The Changing Face of Libraries

Maggie’s a wonderfully evocative writer and poet; if you’ve never read any of her work, then DO IT! If you have, then do it again. Her grasp of language is natural and beautiful. Here, Maggie talks about her relationship with libraries and words; an honour to have her on my site.

I’m honoured to be invited to share some words on Matthew Munson’s website, thank you for inviting me Matthew! Matthew was kind enough to interview me recently for the Thanet Writers page, and on meeting I thought he looked familiar. It turned out we had both worked for Kent Libraries. I thought I’d share a few words about this common link then, as libraries have always been vitally important to me. I was born and grew up in a small town called New Amsterdam, in Guyana, South America, and most of my teenage years were spent going up and down the stairs to New Amsterdam’s library, which sadly, as I discovered on a recent visit to Guyana, is no more. From the Bobbsey Twins to Enid Blyton, from Mills and Boon to Thomas Hardy, the world of books took me travelling far away from my small town and I soon began to scribble my own bits of poetry and prose. Many moons later, in the late 80s, after Creative Writing classes and an Access Course at Thanet College, and during my degrees at Kent, I began to organise Poetry Events at Broadstairs and other Libraries in Thanet. In those before-Internet days you were allowed to put posters up in the Library advertising your event, and the most friendly and welcoming librarian at Broadstairs was Sheila Jones, who hosted many events for us. From National Poetry Day to Black History month, Valentine’s Day, and collaborative writing events in response to Art Exhibitions at Margate Library, it was a thriving and productive time not least in connection with the then Arts Officer for Kent, John Rice, who booked many writers to appear at several of Kent’s libraries. His Celts in Kent festival also placed writers with musicians, and one of my ‘gigs’ included Broadstairs own Tim Edey. My first professional reading was at the invitation of John Rice, to appear with John Agard and Bill Lewis at Cranbrook Library, where a buffet was laid out by the generous Claire Hamilton/Rice, accompanied by glasses of wine. That was a fine start for a fledgling poet! And I got paid as well! I remember this when I travel miles at own expense now, and no-one wants to pay you, and you’re lucky if you get 50 quid.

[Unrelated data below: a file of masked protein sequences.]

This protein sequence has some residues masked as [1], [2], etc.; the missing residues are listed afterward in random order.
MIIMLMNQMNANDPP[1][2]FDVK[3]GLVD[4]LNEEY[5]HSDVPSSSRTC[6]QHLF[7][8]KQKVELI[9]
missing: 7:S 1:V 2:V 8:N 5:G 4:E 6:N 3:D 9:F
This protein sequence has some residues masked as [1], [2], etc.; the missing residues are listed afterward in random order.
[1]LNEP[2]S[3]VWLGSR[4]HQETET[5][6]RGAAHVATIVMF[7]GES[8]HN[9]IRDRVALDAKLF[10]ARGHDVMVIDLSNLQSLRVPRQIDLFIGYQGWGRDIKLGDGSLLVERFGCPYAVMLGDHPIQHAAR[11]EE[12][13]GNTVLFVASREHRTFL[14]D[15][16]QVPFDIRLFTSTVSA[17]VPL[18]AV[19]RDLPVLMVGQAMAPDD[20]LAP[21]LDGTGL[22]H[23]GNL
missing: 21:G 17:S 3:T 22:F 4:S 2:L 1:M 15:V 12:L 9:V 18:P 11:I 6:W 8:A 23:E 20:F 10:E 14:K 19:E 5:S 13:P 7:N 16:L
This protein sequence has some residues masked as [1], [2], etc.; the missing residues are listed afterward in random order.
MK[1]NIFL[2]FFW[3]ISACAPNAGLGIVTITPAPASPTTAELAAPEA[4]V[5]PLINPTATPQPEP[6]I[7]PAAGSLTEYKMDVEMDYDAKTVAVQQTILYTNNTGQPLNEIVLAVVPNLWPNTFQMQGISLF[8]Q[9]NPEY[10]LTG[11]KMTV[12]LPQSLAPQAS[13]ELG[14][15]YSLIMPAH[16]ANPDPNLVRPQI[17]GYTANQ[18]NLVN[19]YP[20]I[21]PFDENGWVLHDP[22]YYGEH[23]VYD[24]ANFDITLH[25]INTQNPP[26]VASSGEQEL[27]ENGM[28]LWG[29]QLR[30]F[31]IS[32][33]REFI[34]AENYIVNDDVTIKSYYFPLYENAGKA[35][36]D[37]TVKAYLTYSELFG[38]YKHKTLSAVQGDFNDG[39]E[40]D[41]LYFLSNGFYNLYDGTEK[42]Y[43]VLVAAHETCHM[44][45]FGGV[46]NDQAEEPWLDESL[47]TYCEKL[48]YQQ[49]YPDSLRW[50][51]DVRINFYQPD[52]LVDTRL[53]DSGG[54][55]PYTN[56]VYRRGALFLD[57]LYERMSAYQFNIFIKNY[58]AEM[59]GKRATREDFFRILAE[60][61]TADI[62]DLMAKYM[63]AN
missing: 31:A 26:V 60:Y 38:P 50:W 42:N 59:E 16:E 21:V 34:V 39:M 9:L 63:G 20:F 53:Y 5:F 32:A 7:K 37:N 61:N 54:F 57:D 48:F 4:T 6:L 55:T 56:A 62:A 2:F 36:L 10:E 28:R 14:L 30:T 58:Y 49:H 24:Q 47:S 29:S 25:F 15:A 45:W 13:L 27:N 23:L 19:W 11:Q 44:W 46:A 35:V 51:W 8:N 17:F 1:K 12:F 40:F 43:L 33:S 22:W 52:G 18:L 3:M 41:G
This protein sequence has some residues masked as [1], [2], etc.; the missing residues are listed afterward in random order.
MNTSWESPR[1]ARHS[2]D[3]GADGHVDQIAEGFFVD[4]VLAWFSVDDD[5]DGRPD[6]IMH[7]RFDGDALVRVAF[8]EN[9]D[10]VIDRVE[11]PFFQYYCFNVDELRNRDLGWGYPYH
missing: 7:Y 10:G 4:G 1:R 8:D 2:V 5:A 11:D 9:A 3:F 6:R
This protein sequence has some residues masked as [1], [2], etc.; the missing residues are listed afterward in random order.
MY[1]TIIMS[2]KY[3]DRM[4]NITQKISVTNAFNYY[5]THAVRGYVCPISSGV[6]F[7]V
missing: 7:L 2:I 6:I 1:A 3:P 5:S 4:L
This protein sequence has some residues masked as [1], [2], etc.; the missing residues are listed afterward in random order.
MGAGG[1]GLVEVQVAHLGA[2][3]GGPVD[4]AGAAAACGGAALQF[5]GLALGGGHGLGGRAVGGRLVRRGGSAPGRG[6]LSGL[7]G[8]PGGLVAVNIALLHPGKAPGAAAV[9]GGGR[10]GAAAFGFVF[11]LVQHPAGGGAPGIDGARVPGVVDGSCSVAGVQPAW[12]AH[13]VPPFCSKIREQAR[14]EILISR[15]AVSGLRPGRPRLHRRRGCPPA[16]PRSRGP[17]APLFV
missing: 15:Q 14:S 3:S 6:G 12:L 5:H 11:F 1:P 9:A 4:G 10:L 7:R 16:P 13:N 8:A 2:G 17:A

A new post, Reader Development Worker, created between the Arts Council and Kent Arts and Libraries, came up: I applied, was interviewed, and was fortunate in being appointed in the early 2000s, a wonderful opportunity which ran for two years and through which I was able to set up Reading Groups across the County, work with refugees, invite writers to Kent, and in collaboration with Thanet Council and their then Arts Officer, Christina McQuaid, devise several events in Thanet, which led to the first Live Literature Festival in Thanet, Inscribing the Island, which saw many top writers including Adrian Mitchell, Brian Patten, Anthony Browne, Jackie Kay, Crisis, Zena Edwards and Valerie Bloom, storyteller Sandra Agard and musician Keith Waithe, perform in the specially purchased tipi at Quex Park, (courtesy of Saga), in librarians and museums including The Tudor House, and the balcony of the Oak Hotel in Ramsgate. There were walks and collaborations, residences and performances including targeted groups like Age Concern, Mencap, and Special Schools.

However, in came the changes. Cuts. Hardened budgets. Job losses, (including mine), the internet, changes at Saga – a whole list of reasons. Suddenly you had to kiss ass to use the library for events, the staff had their hands tied with what they could and couldn’t do. No more posters – your event had to be put in a book, ha ha. Job cuts hardened attitudes. The Arts Council itself changed and it became difficult to secure funding without becoming very businesslike. As a writer, developing Literature had become very difficult for me, and I had to choose what road I would walk. I moved to Wales in 2006, and since then have written a memoir, Kiskadee Girl, two more collections of poetry, two collections of short stories, the latest – In Margate by Lunchtime – is available in Thanet Libraries – my gift to an institution which had cradled, uplifted and inspired me for many many years. The world has changed of course, the internet now provides almost everything a library once did. Research is at your fingertips, computers line spaces that once held discussions, and readings, and sometimes wine. But these changes can never replace the physical sensation of walking into a library like an explorer, seeing those books arrayed before you like little treasure chests with maps that took you travelling – the smell of dust and moths, mysterious stains, and the feel of the paper under your fingers, the words appearing as if by magic. Ok I admit it, I’m a romantic. That’s my story.

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